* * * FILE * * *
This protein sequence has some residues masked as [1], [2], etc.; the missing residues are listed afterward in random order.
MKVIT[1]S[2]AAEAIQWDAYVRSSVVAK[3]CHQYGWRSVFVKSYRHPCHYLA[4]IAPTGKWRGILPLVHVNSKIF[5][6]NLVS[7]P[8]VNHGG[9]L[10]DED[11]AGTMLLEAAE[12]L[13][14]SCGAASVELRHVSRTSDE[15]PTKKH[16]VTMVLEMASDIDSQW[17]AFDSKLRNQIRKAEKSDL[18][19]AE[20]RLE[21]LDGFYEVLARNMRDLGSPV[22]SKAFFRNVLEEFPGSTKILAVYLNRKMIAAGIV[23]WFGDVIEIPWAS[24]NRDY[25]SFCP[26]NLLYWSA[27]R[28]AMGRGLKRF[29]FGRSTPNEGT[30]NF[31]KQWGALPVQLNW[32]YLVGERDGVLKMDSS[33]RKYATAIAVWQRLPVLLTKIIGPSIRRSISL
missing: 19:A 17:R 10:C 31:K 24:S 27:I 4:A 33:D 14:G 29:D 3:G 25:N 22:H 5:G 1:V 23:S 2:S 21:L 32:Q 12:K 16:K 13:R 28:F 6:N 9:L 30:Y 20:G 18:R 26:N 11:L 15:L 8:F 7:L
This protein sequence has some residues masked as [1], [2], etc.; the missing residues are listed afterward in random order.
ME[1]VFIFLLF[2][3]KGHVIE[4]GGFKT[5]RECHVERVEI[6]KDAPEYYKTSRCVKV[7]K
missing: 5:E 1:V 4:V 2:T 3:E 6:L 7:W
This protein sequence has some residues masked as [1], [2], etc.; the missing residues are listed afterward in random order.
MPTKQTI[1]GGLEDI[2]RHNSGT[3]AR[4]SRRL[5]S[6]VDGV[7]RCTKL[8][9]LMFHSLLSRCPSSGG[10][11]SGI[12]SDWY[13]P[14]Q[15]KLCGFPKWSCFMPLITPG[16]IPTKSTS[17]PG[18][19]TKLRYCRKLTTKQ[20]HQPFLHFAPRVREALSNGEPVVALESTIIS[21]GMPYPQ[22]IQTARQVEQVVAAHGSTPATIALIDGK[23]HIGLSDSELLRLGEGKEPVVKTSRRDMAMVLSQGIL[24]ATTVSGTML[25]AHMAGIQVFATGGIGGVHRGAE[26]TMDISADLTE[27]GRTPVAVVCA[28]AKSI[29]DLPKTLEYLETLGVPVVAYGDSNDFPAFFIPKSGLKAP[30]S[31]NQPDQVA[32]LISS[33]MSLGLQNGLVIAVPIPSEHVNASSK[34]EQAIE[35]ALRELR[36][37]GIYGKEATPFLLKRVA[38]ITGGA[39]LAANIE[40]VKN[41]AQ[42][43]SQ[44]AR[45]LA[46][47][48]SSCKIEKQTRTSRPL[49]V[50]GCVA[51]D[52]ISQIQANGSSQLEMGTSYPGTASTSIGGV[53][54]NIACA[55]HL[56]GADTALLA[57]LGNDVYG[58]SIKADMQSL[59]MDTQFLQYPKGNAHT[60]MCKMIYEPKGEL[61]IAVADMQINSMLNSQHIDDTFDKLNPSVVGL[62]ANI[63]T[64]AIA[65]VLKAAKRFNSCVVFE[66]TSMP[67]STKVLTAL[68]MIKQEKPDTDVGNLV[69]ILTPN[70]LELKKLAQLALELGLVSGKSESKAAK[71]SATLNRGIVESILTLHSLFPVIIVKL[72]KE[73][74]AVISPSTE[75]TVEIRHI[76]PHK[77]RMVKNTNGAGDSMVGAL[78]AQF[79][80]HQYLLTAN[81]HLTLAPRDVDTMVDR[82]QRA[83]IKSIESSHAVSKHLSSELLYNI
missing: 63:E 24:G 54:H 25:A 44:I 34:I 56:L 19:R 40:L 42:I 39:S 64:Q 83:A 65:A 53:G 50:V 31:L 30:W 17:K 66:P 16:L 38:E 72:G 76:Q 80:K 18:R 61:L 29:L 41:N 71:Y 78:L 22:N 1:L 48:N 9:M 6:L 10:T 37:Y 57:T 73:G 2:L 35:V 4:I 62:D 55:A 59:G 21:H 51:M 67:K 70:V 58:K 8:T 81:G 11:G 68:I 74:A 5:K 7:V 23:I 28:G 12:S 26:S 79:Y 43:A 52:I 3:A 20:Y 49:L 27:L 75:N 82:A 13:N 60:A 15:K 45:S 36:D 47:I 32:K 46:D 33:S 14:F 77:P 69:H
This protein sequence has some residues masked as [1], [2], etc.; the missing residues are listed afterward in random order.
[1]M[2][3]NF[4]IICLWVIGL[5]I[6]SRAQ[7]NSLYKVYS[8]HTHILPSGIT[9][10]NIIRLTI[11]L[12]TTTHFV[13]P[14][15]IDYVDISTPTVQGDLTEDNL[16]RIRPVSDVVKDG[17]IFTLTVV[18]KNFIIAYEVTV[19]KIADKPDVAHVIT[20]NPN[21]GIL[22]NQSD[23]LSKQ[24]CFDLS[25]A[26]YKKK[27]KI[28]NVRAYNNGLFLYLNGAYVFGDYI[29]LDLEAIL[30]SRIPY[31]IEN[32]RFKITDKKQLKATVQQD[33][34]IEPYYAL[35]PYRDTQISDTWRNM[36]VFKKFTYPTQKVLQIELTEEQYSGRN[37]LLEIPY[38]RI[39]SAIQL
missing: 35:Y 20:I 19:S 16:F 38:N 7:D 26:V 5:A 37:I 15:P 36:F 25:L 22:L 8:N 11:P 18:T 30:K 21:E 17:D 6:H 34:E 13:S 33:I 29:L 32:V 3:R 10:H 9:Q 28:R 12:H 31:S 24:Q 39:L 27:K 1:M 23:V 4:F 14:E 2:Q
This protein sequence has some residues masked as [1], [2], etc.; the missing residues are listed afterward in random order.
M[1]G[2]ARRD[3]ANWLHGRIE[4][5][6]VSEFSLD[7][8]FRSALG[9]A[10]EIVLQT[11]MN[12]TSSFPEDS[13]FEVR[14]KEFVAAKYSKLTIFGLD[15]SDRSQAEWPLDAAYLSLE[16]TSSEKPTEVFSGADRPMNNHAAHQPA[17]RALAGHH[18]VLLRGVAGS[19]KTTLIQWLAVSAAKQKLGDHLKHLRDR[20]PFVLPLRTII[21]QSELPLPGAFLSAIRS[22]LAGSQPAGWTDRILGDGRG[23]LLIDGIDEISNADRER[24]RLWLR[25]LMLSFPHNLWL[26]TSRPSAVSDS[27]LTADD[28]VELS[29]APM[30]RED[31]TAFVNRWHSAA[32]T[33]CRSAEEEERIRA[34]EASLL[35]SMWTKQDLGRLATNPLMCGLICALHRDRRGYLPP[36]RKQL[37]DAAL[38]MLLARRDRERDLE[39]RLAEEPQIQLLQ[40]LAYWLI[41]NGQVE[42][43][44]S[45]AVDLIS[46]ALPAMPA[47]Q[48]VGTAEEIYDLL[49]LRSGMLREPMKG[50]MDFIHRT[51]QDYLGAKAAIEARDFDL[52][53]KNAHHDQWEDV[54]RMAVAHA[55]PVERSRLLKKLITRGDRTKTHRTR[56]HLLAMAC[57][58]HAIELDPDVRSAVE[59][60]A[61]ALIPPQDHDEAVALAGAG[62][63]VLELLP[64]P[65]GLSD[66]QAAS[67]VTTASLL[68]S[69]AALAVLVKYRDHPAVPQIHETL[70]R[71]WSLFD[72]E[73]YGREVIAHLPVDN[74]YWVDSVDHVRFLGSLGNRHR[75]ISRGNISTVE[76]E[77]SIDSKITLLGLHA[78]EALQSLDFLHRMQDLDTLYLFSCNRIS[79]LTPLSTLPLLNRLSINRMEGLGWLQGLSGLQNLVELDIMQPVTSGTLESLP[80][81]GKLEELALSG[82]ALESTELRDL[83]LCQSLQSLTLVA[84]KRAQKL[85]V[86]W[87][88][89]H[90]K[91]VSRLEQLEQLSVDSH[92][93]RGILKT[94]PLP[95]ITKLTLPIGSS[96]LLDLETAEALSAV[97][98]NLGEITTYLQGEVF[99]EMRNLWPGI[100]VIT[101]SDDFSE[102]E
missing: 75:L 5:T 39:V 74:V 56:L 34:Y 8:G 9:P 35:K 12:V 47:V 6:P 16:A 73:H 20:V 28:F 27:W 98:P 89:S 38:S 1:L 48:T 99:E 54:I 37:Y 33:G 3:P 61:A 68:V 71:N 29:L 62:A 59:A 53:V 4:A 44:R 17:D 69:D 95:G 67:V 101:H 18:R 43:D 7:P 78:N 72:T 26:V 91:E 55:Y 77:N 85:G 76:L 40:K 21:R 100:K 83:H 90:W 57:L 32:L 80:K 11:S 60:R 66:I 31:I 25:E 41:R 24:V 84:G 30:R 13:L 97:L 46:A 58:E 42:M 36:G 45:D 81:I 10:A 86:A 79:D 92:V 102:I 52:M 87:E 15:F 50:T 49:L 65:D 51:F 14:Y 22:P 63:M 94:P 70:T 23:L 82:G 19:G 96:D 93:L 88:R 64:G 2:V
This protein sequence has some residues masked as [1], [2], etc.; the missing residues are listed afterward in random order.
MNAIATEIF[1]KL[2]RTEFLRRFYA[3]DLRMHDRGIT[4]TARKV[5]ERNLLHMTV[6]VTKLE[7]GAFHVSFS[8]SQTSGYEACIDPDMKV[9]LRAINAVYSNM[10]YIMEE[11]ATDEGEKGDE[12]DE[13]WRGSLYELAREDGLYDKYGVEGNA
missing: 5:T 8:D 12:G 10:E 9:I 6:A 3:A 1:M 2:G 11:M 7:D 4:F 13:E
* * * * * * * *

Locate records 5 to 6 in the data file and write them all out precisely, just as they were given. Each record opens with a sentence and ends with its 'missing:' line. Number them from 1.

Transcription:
This protein sequence has some residues masked as [1], [2], etc.; the missing residues are listed afterward in random order.
M[1]G[2]ARRD[3]ANWLHGRIE[4][5][6]VSEFSLD[7][8]FRSALG[9]A[10]EIVLQT[11]MN[12]TSSFPEDS[13]FEVR[14]KEFVAAKYSKLTIFGLD[15]SDRSQAEWPLDAAYLSLE[16]TSSEKPTEVFSGADRPMNNHAAHQPA[17]RALAGHH[18]VLLRGVAGS[19]KTTLIQWLAVSAAKQKLGDHLKHLRDR[20]PFVLPLRTII[21]QSELPLPGAFLSAIRS[22]LAGSQPAGWTDRILGDGRG[23]LLIDGIDEISNADRER[24]RLWLR[25]LMLSFPHNLWL[26]TSRPSAVSDS[27]LTADD[28]VELS[29]APM[30]RED[31]TAFVNRWHSAA[32]T[33]CRSAEEEERIRA[34]EASLL[35]SMWTKQDLGRLATNPLMCGLICALHRDRRGYLPP[36]RKQL[37]DAAL[38]MLLARRDRERDLE[39]RLAEEPQIQLLQ[40]LAYWLI[41]NGQVE[42][43][44]S[45]AVDLIS[46]ALPAMPA[47]Q[48]VGTAEEIYDLL[49]LRSGMLREPMKG[50]MDFIHRT[51]QDYLGAKAAIEARDFDL[52][53]KNAHHDQWEDV[54]RMAVAHA[55]PVERSRLLKKLITRGDRTKTHRTR[56]HLLAMAC[57][58]HAIELDPDVRSAVE[59][60]A[61]ALIPPQDHDEAVALAGAG[62][63]VLELLP[64]P[65]GLSD[66]QAAS[67]VTTASLL[68]S[69]AALAVLVKYRDHPAVPQIHETL[70]R[71]WSLFD[72]E[73]YGREVIAHLPVDN[74]YWVDSVDHVRFLGSLGNRHR[75]ISRGNISTVE[76]E[77]SIDSKITLLGLHA[78]EALQSLDFLHRMQDLDTLYLFSCNRIS[79]LTPLSTLPLLNRLSINRMEGLGWLQGLSGLQNLVELDIMQPVTSGTLESLP[80][81]GKLEELALSG[82]ALESTELRDL[83]LCQSLQSLTLVA[84]KRAQKL[85]V[86]W[87][88][89]H[90]K[91]VSRLEQLEQLSVDSH[92][93]RGILKT[94]PLP[95]ITKLTLPIGSS[96]LLDLETAEALSAV[97][98]NLGEITTYLQGEVF[99]EMRNLWPGI[100]VIT[101]SDDFSE[102]E
missing: 75:L 5:T 39:V 74:V 56:L 34:Y 8:G 9:P 35:K 12:V 47:V 6:P 16:A 73:H 20:V 28:F 27:W 98:P 89:S 38:S 1:L 48:T 99:E 54:I 37:Y 33:G 3:P 61:A 68:V 71:N 29:L 62:A 59:A 53:V 4:A 44:R 17:D 69:D 95:G 67:V 101:H 18:R 43:D 7:P 78:N 72:T 26:V 91:E 55:Y 77:N 85:G 76:L 40:K 21:R 100:K 83:H 90:W 57:L 32:L 80:K 11:S 60:R 66:I 31:I 25:E 41:R 24:V 84:G 30:R 13:L 97:L 46:A 58:E 42:M 36:G 45:D 81:I 10:A 86:A 79:D 92:V 102:I 52:M 87:E 15:F 50:T 49:L 65:D 51:F 14:Y 22:P 63:M 94:P 70:T 23:L 82:G 19:G 96:D 93:L 88:R 64:G 2:V
This protein sequence has some residues masked as [1], [2], etc.; the missing residues are listed afterward in random order.
MNAIATEIF[1]KL[2]RTEFLRRFYA[3]DLRMHDRGIT[4]TARKV[5]ERNLLHMTV[6]VTKLE[7]GAFHVSFS[8]SQTSGYEACIDPDMKV[9]LRAINAVYSNM[10]YIMEE[11]ATDEGEKGDE[12]DE[13]WRGSLYELAREDGLYDKYGVEGNA
missing: 5:T 8:D 12:G 10:E 9:I 6:A 3:A 1:M 2:G 11:M 7:D 4:F 13:E